Anything that promises to tackle pigmentation must be brought into our Beaut.ie laboratory for trialling. So pop on those goggles and read on, for I've been trialling the Iluma range from Image to see what's what.
Image is a salon-only brand that was developed by plastic surgeons, and the Iluma range is yet another on the market which promises to lighten dark spots and pigmentation, while brightening the skin generally.
There are masses of products which claim to deal with pigmentation issues, and most of them just don't work. The most successful candidates I've encountered thus far are YSL's Forever Light Creator Creme Gel and Indeed Labs' Pepta-Bright.
Products which tackle hyperpigmentation tend to be seriously expensive, and the Iluma Range from Image is no exception. I trialled three products from the range:
- Image Iluma Intense Lightening Serum (€45)
Forget the blurb, the product and its ingredients have to speak for themselves.
I love this serum, and I really didn't think I would. I don't love it for its skin lightening claims, but for its capacity to soothe angry skin. This serum is oil free and rich in Vitamin C and grape extract.
It's perfect for use post-waxing or laser treatment. Anyone with Rosacea or dry, stingy skin prone to redness will love this. I'm very impressed by the soothing, anti-inflammatory effect it had on my skin. I would part with my money for this. I think it's the best product in the range, and it's also the least expensive. Hurrah!
- Image Iluma Intense Brightening Creme (€94)
When I found out how much this costs, I made a small noise, which sounded something like 'Eeeeeeee'. You'd have to be seriously devoted to brightening your skin to part with that sum of money! You'd also have to be very confident of the claims the brand are making. So let's have a look at those.
This revolutionary intense lightening line uses the latest technology in plant-derived stem cells, peptides and botanicals to correct and prevent pigmentation and uneven skin tone.
Alrighty, so let's have a look at what that means. Essentially, most of it is total nonsense. 'Plant-derived stem cells' sounds very effective and sciency, but it just means cells from the stem of a plant. They don't even specify WHICH plant in this description. Plant stem cells do not have the same capacity to affect the body as human stem cells, if they did, we'd be using them to grow new tissue and help seriously ill people.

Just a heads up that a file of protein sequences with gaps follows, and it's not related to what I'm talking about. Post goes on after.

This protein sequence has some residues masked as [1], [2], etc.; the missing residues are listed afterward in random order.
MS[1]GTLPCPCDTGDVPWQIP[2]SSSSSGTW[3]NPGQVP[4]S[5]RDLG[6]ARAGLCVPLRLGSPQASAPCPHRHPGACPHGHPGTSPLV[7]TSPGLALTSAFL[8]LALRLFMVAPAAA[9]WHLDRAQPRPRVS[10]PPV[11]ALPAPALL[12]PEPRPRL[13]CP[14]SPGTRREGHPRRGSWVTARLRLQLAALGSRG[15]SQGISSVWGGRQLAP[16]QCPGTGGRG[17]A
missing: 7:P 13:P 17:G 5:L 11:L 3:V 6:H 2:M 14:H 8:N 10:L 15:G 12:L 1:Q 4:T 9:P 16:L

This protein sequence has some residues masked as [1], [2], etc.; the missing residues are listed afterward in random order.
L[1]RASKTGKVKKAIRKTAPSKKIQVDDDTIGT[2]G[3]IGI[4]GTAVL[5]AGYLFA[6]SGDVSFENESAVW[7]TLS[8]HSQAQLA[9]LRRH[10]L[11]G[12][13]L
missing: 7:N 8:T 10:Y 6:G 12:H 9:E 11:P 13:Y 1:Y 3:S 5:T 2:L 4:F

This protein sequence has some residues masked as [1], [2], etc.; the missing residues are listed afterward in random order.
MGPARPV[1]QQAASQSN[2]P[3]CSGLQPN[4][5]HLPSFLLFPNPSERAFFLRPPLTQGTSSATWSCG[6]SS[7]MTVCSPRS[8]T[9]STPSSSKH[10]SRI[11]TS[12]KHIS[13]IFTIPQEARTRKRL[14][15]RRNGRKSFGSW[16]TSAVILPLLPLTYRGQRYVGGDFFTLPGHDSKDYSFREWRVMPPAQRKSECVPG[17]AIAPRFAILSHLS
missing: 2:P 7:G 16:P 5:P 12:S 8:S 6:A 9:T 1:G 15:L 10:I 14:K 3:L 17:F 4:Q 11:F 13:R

The stem cells of certain plants may well have benefits for the skin, but implying that they are revolutionary is just utter piffle. PIFFLE, I say!
Peptides have proven use in tackling pigmentation, so they should indeed be in this product, and botanicals means 'made from or taken from plants' which, essentially, tells you absolutely nothing.
Image's Brightening Creme is a nice moisturiser. It contains lot of genuinely beneficial ingredients. I like its hygienic pump system and it does go a little way to lightening pigmentation. However, there's too much nonsense intended to confuse consumers in the blurb for my liking. I'm not spending ninety-four of my hard earned monies to be fed a lot of hogwash.
- Image Intense Lightening Body Lotion (€58)
This body lotion is very nice. It's moisturising, has a lovely consistency and a very pleasing citrus scent. It's also completely overpriced. If you have patches of pigmentation on your body, treat them with whatever product you are using on your face. The reason that body products come in larger volumes than facial ones but are cheaper is generally because they contain cheaper and less potent ingredients.
Use this body lotion if you have pigmentation issues all over you body. Otherwise, you're really wasting your money.
There is nothing bad about these products, except the fact that their product information seeks to confuse you rather than educate you, and that's never a good sign. I do like the serum though. Honestly!
Are you familiar with Image? Will you be giving the Iluma range an outing on your dark spots?